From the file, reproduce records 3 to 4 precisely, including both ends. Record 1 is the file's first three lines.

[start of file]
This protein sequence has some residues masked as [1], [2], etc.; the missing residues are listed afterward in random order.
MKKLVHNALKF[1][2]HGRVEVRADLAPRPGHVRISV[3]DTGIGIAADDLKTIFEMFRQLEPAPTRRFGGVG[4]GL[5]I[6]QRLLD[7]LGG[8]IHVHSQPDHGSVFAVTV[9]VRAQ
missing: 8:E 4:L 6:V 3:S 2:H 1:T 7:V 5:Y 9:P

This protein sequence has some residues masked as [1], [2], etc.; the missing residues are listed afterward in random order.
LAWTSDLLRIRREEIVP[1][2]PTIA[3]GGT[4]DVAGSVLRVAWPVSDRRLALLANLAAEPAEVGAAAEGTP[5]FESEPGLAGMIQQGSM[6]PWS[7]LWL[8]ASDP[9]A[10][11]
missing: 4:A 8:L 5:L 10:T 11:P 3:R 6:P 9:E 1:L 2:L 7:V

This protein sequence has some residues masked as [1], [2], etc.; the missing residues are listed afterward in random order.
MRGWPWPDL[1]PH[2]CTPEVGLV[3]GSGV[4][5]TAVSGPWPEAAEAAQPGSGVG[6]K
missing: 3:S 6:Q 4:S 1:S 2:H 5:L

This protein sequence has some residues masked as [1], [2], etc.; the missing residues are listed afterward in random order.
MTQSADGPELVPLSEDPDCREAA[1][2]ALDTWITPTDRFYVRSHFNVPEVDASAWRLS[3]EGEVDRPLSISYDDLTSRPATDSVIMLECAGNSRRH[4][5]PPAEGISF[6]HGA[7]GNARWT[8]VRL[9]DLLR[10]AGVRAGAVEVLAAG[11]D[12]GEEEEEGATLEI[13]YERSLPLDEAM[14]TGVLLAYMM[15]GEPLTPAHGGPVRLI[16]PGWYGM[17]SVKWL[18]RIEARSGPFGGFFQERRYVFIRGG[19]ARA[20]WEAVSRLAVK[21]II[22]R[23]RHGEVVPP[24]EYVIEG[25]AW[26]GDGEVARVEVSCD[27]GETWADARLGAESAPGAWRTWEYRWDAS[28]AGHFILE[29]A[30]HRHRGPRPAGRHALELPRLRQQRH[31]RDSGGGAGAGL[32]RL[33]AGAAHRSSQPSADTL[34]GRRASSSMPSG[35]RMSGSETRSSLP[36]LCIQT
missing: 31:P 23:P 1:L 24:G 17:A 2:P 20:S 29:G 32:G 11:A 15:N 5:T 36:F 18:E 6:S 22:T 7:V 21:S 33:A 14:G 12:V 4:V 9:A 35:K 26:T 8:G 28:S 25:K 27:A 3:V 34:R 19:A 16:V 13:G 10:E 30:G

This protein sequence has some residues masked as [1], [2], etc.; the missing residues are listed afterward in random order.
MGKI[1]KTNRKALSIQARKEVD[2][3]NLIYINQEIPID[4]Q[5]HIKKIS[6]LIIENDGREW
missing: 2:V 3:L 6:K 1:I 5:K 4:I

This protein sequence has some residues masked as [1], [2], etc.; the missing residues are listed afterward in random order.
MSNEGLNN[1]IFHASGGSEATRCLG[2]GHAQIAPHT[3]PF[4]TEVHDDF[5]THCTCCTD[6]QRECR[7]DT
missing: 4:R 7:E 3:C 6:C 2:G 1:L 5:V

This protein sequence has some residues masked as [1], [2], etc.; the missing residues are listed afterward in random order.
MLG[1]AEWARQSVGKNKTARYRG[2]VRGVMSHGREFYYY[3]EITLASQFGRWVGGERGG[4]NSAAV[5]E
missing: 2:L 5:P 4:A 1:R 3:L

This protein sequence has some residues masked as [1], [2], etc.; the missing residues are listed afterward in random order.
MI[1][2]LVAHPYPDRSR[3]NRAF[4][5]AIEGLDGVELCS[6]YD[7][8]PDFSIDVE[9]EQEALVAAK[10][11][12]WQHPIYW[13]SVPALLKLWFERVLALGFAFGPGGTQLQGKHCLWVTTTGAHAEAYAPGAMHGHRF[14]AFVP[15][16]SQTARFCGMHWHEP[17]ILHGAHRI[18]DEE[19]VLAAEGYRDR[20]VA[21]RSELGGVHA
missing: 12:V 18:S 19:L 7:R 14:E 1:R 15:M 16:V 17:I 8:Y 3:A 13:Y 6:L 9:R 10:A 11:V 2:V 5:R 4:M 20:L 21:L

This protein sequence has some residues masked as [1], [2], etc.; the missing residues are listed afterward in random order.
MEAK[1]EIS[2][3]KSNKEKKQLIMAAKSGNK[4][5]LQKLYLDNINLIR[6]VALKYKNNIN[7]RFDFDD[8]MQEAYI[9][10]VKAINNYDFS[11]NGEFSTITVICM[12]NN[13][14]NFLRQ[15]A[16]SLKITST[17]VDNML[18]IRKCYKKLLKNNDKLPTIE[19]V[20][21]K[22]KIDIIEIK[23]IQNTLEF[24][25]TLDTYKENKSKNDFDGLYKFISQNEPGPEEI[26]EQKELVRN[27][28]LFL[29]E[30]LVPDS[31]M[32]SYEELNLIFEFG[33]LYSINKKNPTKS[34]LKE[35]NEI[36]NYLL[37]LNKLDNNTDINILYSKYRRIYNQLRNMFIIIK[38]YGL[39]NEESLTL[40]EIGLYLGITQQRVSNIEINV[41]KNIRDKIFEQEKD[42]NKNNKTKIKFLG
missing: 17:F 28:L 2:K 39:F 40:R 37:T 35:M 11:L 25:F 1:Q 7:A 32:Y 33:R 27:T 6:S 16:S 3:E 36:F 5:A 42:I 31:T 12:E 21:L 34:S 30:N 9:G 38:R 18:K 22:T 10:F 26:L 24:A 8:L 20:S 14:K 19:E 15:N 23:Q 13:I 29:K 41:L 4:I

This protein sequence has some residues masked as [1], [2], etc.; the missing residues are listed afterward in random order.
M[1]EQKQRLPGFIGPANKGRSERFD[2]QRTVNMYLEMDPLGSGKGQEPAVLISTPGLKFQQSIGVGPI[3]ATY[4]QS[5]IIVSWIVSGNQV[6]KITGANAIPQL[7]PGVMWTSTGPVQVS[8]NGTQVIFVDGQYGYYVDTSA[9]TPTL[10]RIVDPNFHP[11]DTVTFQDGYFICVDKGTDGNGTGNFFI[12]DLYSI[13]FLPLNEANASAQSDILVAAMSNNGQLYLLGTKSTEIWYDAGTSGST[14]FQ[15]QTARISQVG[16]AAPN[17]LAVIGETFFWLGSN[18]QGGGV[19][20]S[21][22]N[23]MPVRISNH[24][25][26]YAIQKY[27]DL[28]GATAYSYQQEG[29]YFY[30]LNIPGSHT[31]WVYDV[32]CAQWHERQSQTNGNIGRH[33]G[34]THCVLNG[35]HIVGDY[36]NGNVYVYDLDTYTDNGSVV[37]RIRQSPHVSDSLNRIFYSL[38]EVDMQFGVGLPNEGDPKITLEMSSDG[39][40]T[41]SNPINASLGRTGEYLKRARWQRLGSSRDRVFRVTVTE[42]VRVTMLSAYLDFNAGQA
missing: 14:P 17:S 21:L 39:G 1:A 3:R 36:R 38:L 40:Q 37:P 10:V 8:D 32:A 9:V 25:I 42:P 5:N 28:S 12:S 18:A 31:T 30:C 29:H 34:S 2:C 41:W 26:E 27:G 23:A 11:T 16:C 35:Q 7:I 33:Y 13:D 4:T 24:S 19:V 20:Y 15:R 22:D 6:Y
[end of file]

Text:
This protein sequence has some residues masked as [1], [2], etc.; the missing residues are listed afterward in random order.
MRGWPWPDL[1]PH[2]CTPEVGLV[3]GSGV[4][5]TAVSGPWPEAAEAAQPGSGVG[6]K
missing: 3:S 6:Q 4:S 1:S 2:H 5:L

This protein sequence has some residues masked as [1], [2], etc.; the missing residues are listed afterward in random order.
MTQSADGPELVPLSEDPDCREAA[1][2]ALDTWITPTDRFYVRSHFNVPEVDASAWRLS[3]EGEVDRPLSISYDDLTSRPATDSVIMLECAGNSRRH[4][5]PPAEGISF[6]HGA[7]GNARWT[8]VRL[9]DLLR[10]AGVRAGAVEVLAAG[11]D[12]GEEEEEGATLEI[13]YERSLPLDEAM[14]TGVLLAYMM[15]GEPLTPAHGGPVRLI[16]PGWYGM[17]SVKWL[18]RIEARSGPFGGFFQERRYVFIRGG[19]ARA[20]WEAVSRLAVK[21]II[22]R[23]RHGEVVPP[24]EYVIEG[25]AW[26]GDGEVARVEVSCD[27]GETWADARLGAESAPGAWRTWEYRWDAS[28]AGHFILE[29]A[30]HRHRGPRPAGRHALELPRLRQQRH[31]RDSGGGAGAGL[32]RL[33]AGAAHRSSQPSADTL[34]GRRASSSMPSG[35]RMSGSETRSSLP[36]LCIQT
missing: 31:P 23:P 1:L 24:G 17:A 2:P 20:S 29:G 32:G 11:A 15:N 5:T 36:F 18:E 6:S 22:T 7:V 21:S 33:A 14:G 12:V 4:V 9:A 35:K 26:T 8:G 28:S 25:K 27:A 3:V 34:R 19:A 16:V 13:G 10:E 30:G